Movies: The Hobbit: An Unexpected Journey (in 2D at 24 fps)

You may recall I first saw and reviewed this film in IMAX 3D at 48 fps. So I'm not going to go through everything again, at least not as far as plot is concerned. What I've said before stands: they've tried to take a small story and make it more epic, have really tried to make The Hobbit into The Lord of the Rings. It is not. And does not thrive for being stretched and pulled like so much taffy. But whatever.

What I can say in favor of watching this film the "old-fashioned way" is that it is far less headache- and nausea-inducing when viewed in 2D and at the "normal" frame rate. And while parts of it still look like rides at Disneyland, the cartoonish and fake feeling, the sense of being on a small film set, is far reduced here.

I did detect, however, the difference in the wide outdoor scenes, the blurring that comes when the camera is forced to move quickly. While I can applaud the cinematic efforts of Jackson and Co. for their attempts to make New Zealand that much more attractive (by being less blurry in fight scenes?), I don't think there are enough such moments to justify the higher frame rate that detracts from the rest of the film.

Okay, and maybe just a couple things about the plot. Does Gandalf really have to say, "you fools" in every movie? Is that a "thing" now? Seems gimmicky, a kind of fan service that backfires when people take notice. And geek fans always take notice.

And really. That council meeting in Rivendell . . . Again, the attempt to build a bigger, more sinister plot, and to tie these films to The Lord of the Rings . . . Also, Gandalf, Elrond, and Galadriel must be the Worst. Protectors of Middle-earth. Ever. if they can't figure out Saruman is evil. Seriously. I mean, we all know Gandalf is fallible. He knows it too, and that's what worries him—that others rely on him so much when he's not perfect and not always capable. But please at least tell me that at least one of them can pick up on Saruman's evil intent? Or give me a reason why they cannot, why they would deny or refuse to believe it, or why they would keep it to themselves if they did suspect.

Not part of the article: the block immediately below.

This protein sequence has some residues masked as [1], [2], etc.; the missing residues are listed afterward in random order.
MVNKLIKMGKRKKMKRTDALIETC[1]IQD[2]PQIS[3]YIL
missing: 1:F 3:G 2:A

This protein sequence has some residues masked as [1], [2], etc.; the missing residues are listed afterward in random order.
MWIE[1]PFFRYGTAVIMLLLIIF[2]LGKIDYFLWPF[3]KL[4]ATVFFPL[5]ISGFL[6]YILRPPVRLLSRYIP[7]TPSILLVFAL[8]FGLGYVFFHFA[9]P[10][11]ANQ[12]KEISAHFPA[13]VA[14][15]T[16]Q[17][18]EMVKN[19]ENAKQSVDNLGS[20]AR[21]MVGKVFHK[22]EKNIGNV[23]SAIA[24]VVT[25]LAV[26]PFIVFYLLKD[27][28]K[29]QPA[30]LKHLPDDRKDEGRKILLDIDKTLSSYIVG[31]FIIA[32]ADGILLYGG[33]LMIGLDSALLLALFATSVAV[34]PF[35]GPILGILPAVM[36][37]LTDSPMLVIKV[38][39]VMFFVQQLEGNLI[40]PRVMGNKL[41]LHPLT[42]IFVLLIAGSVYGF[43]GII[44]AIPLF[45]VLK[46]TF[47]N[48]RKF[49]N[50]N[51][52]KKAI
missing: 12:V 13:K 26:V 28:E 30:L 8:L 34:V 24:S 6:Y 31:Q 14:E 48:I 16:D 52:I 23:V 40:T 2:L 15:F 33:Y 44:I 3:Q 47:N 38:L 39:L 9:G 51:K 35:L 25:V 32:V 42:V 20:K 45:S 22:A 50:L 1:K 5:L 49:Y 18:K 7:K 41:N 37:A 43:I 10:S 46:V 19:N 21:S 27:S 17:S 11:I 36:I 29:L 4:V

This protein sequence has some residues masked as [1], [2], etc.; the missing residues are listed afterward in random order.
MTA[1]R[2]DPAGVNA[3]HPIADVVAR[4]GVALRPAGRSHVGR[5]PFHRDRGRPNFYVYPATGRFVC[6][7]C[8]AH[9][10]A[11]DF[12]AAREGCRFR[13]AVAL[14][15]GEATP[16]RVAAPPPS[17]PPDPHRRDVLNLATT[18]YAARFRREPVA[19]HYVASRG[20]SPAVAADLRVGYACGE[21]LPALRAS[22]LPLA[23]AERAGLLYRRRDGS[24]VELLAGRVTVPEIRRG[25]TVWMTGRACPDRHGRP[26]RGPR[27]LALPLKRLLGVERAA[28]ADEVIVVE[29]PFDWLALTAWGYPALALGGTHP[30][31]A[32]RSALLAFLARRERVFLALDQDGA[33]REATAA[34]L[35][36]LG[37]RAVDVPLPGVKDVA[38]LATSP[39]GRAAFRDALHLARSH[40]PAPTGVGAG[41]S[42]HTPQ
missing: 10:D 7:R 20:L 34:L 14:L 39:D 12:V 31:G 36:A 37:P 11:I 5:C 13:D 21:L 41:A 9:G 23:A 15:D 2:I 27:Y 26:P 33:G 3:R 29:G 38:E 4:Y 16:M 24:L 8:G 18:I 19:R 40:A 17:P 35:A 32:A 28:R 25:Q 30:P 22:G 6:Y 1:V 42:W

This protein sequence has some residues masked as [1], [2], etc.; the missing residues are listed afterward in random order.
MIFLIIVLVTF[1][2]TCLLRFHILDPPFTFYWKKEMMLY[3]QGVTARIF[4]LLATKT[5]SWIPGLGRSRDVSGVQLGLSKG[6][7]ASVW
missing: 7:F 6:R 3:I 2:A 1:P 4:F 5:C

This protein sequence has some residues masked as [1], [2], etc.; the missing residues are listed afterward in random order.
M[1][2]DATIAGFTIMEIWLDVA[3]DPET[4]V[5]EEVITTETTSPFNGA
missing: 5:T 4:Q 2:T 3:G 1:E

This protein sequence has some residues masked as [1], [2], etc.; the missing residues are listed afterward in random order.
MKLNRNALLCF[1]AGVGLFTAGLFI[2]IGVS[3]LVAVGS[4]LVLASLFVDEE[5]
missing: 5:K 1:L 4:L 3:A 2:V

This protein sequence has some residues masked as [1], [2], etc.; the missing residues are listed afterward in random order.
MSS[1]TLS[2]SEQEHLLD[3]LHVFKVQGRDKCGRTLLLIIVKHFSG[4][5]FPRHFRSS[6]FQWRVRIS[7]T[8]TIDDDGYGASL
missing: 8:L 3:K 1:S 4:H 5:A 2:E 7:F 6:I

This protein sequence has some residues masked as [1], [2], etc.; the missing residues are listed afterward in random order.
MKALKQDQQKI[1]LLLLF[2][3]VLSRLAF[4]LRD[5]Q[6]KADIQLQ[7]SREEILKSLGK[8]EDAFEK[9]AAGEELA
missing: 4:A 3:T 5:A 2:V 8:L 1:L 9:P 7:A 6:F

I guess of all the options it's most likely they don't want to see or believe it. Rulers are like that. They want to pretend all is well because to do otherwise is, in their minds, to invite trouble. What they don't want to acknowledge is that trouble has already invited itself to dinner, so one must prepare a place for it at the table. Gandalf more or less says as much when he counters their arguments that all is peaceful in Middle-earth by pointing out all that is not peaceful. But still and all, the whole meeting is a bit overwrought with this need to fashion a much bigger story from more than just the book itself, instead dragging in all the ancillary material as so much embroidery. Truth is, some things in this world benefit from additional decoration. But some things are lovelier when left plain and simple.

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